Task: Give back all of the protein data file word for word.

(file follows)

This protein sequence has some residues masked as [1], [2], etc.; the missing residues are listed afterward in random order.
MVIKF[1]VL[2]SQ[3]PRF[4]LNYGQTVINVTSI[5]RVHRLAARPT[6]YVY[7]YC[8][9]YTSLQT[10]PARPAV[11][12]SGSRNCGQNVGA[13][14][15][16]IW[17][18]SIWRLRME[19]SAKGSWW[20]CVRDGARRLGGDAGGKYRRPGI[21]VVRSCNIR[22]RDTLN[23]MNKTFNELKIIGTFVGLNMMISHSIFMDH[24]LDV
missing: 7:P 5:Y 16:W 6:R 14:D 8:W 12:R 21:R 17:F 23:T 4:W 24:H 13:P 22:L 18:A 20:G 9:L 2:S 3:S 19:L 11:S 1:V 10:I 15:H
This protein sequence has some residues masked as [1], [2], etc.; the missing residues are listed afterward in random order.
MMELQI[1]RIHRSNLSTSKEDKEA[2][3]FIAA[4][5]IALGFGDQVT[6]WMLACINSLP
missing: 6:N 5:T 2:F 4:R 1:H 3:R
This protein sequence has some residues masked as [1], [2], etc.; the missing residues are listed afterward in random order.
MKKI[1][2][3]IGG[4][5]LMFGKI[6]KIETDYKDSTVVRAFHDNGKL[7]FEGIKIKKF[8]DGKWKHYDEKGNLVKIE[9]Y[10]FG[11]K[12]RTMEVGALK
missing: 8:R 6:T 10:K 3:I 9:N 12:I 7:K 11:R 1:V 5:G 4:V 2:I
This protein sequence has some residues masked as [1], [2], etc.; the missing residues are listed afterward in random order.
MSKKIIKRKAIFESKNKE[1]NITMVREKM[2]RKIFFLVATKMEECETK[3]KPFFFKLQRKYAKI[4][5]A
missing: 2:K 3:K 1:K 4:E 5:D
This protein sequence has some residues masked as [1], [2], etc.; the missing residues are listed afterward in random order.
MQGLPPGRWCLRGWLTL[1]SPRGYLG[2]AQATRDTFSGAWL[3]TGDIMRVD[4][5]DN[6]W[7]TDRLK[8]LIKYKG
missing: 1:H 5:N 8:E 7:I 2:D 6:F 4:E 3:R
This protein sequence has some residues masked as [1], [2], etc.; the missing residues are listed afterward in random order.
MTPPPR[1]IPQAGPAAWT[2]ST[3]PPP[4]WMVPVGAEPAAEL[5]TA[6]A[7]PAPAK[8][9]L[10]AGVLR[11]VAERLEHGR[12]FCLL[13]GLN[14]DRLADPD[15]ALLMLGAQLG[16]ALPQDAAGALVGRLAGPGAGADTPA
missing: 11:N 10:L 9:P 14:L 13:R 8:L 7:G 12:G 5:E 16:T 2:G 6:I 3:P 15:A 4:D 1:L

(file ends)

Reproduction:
This protein sequence has some residues masked as [1], [2], etc.; the missing residues are listed afterward in random order.
MVIKF[1]VL[2]SQ[3]PRF[4]LNYGQTVINVTSI[5]RVHRLAARPT[6]YVY[7]YC[8][9]YTSLQT[10]PARPAV[11][12]SGSRNCGQNVGA[13][14][15][16]IW[17][18]SIWRLRME[19]SAKGSWW[20]CVRDGARRLGGDAGGKYRRPGI[21]VVRSCNIR[22]RDTLN[23]MNKTFNELKIIGTFVGLNMMISHSIFMDH[24]LDV
missing: 7:P 5:Y 16:W 6:R 14:D 8:W 12:R 21:R 17:F 23:T 4:W 24:H 13:P 22:L 18:A 20:G 9:L 2:S 3:S 19:L 11:S 1:V 10:I 15:H
This protein sequence has some residues masked as [1], [2], etc.; the missing residues are listed afterward in random order.
MMELQI[1]RIHRSNLSTSKEDKEA[2][3]FIAA[4][5]IALGFGDQVT[6]WMLACINSLP
missing: 6:N 5:T 2:F 4:R 1:H 3:R
This protein sequence has some residues masked as [1], [2], etc.; the missing residues are listed afterward in random order.
MKKI[1][2][3]IGG[4][5]LMFGKI[6]KIETDYKDSTVVRAFHDNGKL[7]FEGIKIKKF[8]DGKWKHYDEKGNLVKIE[9]Y[10]FG[11]K[12]RTMEVGALK
missing: 8:R 6:T 10:K 3:I 9:N 12:I 7:K 11:R 1:V 5:G 4:V 2:I
This protein sequence has some residues masked as [1], [2], etc.; the missing residues are listed afterward in random order.
MSKKIIKRKAIFESKNKE[1]NITMVREKM[2]RKIFFLVATKMEECETK[3]KPFFFKLQRKYAKI[4][5]A
missing: 2:K 3:K 1:K 4:E 5:D
This protein sequence has some residues masked as [1], [2], etc.; the missing residues are listed afterward in random order.
MQGLPPGRWCLRGWLTL[1]SPRGYLG[2]AQATRDTFSGAWL[3]TGDIMRVD[4][5]DN[6]W[7]TDRLK[8]LIKYKG
missing: 1:H 5:N 8:E 7:I 2:D 6:F 4:E 3:R
This protein sequence has some residues masked as [1], [2], etc.; the missing residues are listed afterward in random order.
MTPPPR[1]IPQAGPAAWT[2]ST[3]PPP[4]WMVPVGAEPAAEL[5]TA[6]A[7]PAPAK[8][9]L[10]AGVLR[11]VAERLEHGR[12]FCLL[13]GLN[14]DRLADPD[15]ALLMLGAQLG[16]ALPQDAAGALVGRLAGPGAGADTPA
missing: 11:N 10:L 9:P 14:L 13:R 8:L 7:G 12:G 5:E 16:T 2:G 6:I 3:P 15:A 4:D 1:L